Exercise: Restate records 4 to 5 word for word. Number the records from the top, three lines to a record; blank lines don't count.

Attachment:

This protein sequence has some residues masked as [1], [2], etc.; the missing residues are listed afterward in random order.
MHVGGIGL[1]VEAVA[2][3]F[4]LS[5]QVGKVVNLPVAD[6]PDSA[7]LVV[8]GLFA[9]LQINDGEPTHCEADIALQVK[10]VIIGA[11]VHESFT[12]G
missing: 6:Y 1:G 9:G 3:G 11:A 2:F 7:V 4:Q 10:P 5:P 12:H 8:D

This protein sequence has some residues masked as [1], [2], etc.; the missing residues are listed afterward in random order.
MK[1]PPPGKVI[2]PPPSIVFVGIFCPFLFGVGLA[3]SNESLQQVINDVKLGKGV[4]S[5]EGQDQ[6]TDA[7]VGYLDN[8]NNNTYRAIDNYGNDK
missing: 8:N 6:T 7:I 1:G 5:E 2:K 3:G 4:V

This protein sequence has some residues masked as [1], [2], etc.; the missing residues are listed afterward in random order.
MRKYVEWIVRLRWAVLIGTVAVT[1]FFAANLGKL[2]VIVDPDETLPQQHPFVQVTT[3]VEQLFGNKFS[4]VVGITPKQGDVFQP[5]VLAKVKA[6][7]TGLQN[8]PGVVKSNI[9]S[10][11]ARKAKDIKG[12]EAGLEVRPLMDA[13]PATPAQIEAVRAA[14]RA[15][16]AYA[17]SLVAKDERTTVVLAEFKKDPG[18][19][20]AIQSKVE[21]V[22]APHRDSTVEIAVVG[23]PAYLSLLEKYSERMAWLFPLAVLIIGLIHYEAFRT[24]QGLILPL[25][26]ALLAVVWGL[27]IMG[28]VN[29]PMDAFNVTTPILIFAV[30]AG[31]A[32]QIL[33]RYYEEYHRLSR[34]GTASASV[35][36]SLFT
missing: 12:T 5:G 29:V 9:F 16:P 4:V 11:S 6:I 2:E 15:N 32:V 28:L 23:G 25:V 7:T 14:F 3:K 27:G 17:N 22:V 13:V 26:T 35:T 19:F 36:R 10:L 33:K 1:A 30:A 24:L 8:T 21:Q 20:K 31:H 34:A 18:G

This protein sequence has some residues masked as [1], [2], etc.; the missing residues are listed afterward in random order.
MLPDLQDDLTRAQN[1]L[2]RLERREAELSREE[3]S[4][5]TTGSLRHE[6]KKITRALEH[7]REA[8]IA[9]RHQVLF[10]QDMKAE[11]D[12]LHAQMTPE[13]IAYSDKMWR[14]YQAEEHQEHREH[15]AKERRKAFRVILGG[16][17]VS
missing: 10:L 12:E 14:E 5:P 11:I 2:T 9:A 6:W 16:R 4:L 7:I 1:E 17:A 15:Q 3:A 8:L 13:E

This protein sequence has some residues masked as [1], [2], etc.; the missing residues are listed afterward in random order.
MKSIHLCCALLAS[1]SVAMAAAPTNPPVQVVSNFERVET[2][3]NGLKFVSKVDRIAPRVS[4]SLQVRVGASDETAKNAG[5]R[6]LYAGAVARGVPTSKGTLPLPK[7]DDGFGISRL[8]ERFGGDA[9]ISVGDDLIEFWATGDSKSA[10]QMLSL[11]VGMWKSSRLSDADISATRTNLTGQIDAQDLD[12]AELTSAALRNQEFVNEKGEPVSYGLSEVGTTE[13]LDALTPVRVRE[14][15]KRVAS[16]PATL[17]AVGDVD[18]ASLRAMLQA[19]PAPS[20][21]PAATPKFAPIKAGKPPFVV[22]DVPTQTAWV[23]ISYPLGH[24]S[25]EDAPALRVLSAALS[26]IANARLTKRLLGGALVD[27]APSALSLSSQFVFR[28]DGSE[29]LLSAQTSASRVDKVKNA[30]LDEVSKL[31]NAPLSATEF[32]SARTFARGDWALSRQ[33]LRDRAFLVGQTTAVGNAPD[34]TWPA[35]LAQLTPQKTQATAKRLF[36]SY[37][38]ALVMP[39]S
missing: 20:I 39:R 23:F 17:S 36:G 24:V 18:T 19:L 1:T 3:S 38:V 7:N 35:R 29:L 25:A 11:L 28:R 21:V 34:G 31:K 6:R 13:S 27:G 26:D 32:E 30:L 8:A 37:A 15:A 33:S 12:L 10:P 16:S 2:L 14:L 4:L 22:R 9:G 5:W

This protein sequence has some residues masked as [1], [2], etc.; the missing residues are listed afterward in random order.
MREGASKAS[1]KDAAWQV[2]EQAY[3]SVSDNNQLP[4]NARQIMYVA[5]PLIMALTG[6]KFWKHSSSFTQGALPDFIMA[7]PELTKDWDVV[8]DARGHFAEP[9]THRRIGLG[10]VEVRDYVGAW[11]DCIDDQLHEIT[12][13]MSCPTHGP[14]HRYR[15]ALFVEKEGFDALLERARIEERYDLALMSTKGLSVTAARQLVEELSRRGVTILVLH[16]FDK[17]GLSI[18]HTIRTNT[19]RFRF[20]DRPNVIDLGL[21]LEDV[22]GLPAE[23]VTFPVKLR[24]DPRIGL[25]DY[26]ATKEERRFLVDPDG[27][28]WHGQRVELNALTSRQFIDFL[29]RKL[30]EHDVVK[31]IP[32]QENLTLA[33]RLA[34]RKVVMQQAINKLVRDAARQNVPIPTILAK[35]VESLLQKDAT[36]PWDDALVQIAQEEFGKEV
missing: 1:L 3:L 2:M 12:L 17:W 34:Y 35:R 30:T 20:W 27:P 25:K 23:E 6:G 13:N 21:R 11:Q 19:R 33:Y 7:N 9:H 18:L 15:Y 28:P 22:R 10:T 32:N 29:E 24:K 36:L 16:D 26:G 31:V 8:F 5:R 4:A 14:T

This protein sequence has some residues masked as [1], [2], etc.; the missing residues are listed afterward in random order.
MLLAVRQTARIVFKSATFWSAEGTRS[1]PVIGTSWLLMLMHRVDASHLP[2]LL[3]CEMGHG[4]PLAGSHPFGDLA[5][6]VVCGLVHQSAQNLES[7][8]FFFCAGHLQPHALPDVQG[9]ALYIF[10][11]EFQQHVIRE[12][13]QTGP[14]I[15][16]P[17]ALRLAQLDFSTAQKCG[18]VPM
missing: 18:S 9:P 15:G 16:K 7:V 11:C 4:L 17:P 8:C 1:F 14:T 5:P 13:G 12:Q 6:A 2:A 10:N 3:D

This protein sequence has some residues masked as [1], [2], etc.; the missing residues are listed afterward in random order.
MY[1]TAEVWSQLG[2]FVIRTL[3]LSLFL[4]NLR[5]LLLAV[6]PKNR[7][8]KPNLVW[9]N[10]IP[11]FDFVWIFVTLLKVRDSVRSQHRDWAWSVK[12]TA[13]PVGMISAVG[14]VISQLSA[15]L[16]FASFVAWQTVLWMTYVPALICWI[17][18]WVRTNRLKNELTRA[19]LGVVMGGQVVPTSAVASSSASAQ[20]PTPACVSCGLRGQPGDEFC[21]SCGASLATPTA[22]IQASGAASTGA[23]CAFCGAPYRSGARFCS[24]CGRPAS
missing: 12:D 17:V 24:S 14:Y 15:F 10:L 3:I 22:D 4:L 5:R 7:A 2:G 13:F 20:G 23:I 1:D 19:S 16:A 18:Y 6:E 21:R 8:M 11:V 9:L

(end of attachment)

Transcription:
This protein sequence has some residues masked as [1], [2], etc.; the missing residues are listed afterward in random order.
MLPDLQDDLTRAQN[1]L[2]RLERREAELSREE[3]S[4][5]TTGSLRHE[6]KKITRALEH[7]REA[8]IA[9]RHQVLF[10]QDMKAE[11]D[12]LHAQMTPE[13]IAYSDKMWR[14]YQAEEHQEHREH[15]AKERRKAFRVILGG[16][17]VS
missing: 10:L 12:E 14:E 5:P 11:I 2:T 9:A 6:W 16:R 4:L 7:I 1:E 17:A 15:Q 3:A 8:L 13:E

This protein sequence has some residues masked as [1], [2], etc.; the missing residues are listed afterward in random order.
MKSIHLCCALLAS[1]SVAMAAAPTNPPVQVVSNFERVET[2][3]NGLKFVSKVDRIAPRVS[4]SLQVRVGASDETAKNAG[5]R[6]LYAGAVARGVPTSKGTLPLPK[7]DDGFGISRL[8]ERFGGDA[9]ISVGDDLIEFWATGDSKSA[10]QMLSL[11]VGMWKSSRLSDADISATRTNLTGQIDAQDLD[12]AELTSAALRNQEFVNEKGEPVSYGLSEVGTTE[13]LDALTPVRVRE[14][15]KRVAS[16]PATL[17]AVGDVD[18]ASLRAMLQA[19]PAPS[20][21]PAATPKFAPIKAGKPPFVV[22]DVPTQTAWV[23]ISYPLGH[24]S[25]EDAPALRVLSAALS[26]IANARLTKRLLGGALVD[27]APSALSLSSQFVFR[28]DGSE[29]LLSAQTSASRVDKVKNA[30]LDEVSKL[31]NAPLSATEF[32]SARTFARGDWALSRQ[33]LRDRAFLVGQTTAVGNAPD[34]TWPA[35]LAQLTPQKTQATAKRLF[36]SY[37][38]ALVMP[39]S
missing: 20:I 39:R 23:F 17:S 36:G 24:V 18:T 19:L 1:T 3:S 38:V 7:N 35:R 29:L 25:A 11:L 28:R 21:V 34:G 31:K 6:R 13:S 27:G 26:D 32:E 30:L 8:A 37:A 15:A 33:S 12:L 10:P 16:S 2:L 14:L 4:L 22:R 9:G 5:W